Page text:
Approximately 1.7-million young South Africans who are eligible to vote will not be participating in the polls today, according to a new research study by the SA Citizens Survey (SACS), which compared and analysed public opinions from December to April.
According to Reza Omar, the strategic research director at SACS, the main reason young people will not be voting is because they are unemployed and unmotivated.
“The data shows that approximately 31% of youth or 1.7-million are registered and unmotivated and therefore unlikely to go to the polls to vote,” said Omar.
Looking at why these registered voters were not motivated, the data indicated 63% were unemployed, 64% believe the economy will not improve over the next 12 months, and 87% believed corruption was increasing.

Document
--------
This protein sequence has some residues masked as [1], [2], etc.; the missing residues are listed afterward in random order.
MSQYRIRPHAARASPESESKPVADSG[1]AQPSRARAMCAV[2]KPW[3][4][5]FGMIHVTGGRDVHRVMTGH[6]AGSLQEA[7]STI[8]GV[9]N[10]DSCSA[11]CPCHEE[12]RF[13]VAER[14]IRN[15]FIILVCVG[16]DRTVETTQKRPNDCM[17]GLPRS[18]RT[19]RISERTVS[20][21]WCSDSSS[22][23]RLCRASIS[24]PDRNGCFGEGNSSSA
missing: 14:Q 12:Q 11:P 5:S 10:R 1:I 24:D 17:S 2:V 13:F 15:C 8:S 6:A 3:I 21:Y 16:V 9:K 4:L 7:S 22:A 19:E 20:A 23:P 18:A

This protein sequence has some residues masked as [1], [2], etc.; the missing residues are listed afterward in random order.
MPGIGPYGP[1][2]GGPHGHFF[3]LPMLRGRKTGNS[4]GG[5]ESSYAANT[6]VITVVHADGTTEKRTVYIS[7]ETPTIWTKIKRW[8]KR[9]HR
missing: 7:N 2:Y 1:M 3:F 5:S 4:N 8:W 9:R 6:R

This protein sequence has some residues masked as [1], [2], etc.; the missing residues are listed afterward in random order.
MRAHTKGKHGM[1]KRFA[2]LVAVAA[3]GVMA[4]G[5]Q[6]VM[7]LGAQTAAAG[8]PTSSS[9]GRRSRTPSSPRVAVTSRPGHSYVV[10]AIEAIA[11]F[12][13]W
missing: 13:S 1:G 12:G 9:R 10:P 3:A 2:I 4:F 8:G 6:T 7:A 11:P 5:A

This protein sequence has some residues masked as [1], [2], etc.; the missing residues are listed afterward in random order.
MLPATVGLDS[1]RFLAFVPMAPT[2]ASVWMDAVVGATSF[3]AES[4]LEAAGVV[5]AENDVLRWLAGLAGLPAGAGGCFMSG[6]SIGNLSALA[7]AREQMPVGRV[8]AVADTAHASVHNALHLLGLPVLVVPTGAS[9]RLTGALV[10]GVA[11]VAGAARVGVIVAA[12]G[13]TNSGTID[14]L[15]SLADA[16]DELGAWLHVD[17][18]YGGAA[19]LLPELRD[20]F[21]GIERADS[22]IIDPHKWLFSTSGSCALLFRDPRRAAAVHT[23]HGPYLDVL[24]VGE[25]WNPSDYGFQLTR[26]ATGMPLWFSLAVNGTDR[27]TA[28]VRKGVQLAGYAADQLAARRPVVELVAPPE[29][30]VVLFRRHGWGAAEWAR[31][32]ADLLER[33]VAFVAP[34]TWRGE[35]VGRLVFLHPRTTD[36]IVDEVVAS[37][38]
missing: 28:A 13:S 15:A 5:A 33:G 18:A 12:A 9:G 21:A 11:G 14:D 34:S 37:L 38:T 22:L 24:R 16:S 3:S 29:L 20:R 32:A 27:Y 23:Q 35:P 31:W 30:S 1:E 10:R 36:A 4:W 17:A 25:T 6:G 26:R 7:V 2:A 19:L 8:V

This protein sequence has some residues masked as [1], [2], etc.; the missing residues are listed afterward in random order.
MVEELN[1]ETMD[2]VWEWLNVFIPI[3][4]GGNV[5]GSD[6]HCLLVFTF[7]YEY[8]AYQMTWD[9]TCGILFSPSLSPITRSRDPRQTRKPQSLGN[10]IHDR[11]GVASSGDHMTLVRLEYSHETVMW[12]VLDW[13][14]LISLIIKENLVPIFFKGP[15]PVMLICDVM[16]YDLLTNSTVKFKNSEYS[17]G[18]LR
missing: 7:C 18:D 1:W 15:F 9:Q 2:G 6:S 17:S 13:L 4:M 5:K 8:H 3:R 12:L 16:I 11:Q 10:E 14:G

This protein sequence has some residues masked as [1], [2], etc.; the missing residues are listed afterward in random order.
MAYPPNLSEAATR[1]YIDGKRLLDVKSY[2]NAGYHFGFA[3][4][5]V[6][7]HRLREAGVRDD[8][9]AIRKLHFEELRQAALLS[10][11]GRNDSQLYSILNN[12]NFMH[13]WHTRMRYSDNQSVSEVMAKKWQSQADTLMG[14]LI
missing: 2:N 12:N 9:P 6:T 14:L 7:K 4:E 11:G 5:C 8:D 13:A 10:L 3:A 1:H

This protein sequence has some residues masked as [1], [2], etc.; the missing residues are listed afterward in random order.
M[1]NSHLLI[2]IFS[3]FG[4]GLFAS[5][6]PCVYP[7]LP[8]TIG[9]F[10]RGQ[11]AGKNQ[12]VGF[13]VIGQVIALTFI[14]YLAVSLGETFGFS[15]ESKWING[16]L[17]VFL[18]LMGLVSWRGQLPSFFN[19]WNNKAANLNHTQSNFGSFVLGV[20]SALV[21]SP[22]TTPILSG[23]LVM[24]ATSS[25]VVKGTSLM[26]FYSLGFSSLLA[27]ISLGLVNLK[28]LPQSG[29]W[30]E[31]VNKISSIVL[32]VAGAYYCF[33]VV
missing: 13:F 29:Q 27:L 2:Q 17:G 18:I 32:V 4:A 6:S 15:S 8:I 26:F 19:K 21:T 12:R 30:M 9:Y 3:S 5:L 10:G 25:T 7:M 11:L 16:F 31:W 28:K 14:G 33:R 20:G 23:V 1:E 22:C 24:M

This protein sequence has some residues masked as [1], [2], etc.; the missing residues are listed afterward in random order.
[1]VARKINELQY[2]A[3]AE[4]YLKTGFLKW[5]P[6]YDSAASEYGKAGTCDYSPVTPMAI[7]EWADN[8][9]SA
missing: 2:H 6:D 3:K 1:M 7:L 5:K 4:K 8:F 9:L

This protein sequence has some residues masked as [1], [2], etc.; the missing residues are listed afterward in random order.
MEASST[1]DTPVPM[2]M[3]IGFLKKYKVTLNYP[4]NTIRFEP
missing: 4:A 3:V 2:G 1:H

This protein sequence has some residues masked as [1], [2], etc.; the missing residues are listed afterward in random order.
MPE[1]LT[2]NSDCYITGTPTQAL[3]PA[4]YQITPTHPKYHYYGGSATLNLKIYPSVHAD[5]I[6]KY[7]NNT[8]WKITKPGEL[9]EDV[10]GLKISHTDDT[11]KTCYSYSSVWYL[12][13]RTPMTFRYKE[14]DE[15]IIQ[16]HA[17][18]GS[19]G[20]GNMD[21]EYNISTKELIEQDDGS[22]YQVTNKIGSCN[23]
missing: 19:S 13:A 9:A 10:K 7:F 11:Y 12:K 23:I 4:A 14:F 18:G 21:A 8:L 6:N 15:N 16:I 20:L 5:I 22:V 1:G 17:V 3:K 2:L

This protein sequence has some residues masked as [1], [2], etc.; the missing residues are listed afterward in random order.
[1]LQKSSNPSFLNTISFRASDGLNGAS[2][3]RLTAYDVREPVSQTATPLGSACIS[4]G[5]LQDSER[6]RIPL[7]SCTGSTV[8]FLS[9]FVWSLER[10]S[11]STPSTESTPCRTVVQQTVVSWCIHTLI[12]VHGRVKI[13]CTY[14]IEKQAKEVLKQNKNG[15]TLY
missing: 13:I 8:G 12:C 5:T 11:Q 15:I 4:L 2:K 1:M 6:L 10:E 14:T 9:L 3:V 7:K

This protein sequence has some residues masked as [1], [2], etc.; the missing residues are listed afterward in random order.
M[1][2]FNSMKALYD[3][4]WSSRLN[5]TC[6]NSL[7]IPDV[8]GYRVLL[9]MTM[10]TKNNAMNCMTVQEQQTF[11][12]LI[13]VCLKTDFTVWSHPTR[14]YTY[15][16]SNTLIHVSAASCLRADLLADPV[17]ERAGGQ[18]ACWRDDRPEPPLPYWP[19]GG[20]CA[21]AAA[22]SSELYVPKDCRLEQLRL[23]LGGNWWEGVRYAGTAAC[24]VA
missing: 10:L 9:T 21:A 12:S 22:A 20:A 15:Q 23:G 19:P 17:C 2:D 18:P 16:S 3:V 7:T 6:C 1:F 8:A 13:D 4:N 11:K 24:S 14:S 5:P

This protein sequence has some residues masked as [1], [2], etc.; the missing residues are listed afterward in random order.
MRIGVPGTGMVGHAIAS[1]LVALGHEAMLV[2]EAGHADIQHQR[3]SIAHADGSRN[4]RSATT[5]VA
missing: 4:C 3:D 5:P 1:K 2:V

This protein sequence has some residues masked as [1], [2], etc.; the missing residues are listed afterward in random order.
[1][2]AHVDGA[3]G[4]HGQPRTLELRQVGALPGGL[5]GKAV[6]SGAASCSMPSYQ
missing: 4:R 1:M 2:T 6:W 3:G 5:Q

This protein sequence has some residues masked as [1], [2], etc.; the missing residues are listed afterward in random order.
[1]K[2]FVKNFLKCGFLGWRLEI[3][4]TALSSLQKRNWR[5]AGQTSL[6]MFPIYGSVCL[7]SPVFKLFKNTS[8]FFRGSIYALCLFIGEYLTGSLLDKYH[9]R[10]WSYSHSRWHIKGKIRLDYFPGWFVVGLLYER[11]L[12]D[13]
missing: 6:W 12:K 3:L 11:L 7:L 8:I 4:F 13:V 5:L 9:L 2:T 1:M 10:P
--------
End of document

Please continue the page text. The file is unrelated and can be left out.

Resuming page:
“If the #FeesMustFall protests taught us anything, it’s that the South African ‘adult youth’ can be easily mobilised when fighting for something they believe in,” said Omar.
“The lack of motivated voters shows alienation towards the political system and party options, as these registered people would likely vote if they believed that the winning party could implement systems and strategies to confront priority issues which directly affect them, such as unemployment,” added Omar.
He said the latest SACS data revealed that none of the three prominent parties (ANC, DA and EFF) were perceived to be aligned with solving priority issues facing young South Africans today.
“As a significant portion (63%) of registered youth who are unmotivated to vote are unemployed, the fact that none of the prominent political parties are perceived to be closely aligned with creating jobs is problematic – unemployment is the number one challenge facing South Africans today, particularly youth,” said Omar.